On October 21, 2003, the High Court ruled, in accordance with the Office of Fair Trading, that the abusive terms of the Consumer Contract Regulations (UTCCR) applied to leases and other contracts related to the transfer of real estate holdings. All the terms of a written lease must be “transparent,” i.e. they must be in clear and understandable language. Any written term should be interpreted in a way that is favourable to the tenant if its meaning is not clear.  There is nothing to prevent the inclusion of abusive clauses in a lease agreement, but an owner must be aware that just because it is included does not mean that it is not applicable. The regulations do not cover the essential conditions, which would be the case in the case of a lease: you can raise the issue of an unfair clause in court if your landlord has brought you to court and relies on a clause that you consider unfair. The judge may want to know what the trading standards have said about the fairness of the contract. The regulations contain an “indicative and non-exhaustive list” of contractual clauses that may be considered abusive. The terms quoted refer to the “consumer” and the “seller/supplier” – in the context of the leases, the consumer is the tenant and the supplier the owner. The list includes terms:  If the tenancy agreement contains a tenancy clause, the tenant has already accepted increases.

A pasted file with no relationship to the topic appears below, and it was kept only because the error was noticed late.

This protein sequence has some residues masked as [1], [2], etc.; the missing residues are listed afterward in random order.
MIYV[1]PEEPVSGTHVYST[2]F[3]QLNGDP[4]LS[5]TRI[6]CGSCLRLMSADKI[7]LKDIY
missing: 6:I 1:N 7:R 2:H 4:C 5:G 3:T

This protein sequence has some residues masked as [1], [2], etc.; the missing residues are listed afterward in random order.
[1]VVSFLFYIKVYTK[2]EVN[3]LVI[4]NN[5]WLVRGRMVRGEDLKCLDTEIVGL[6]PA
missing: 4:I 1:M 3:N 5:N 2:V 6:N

However, they must be fair. The lease is a form of consumer contract and, as such, must be done in clear and understandable language. It must not contain clauses that could be “unfair.” This means, for example, that the lease does not put you or your landlord in an unfavourable position, should not allow a party to change the terms unilaterally and without good reason, or to bind you irrevocably to conditions with which you did not have time to administer yourself. An abusive clause is not valid by law and cannot be enforced.  Arts.3 and 6 Consumer Rights Act 2015 (Starting No. 3, Transitional Provisions, Savings and Consequential Amendments) Order 2015 SI 2015/1630; Para1.2 Unfair Clauses in Consumer Contract Consulting, CMA37, Competition and Markets Authority, July 2015.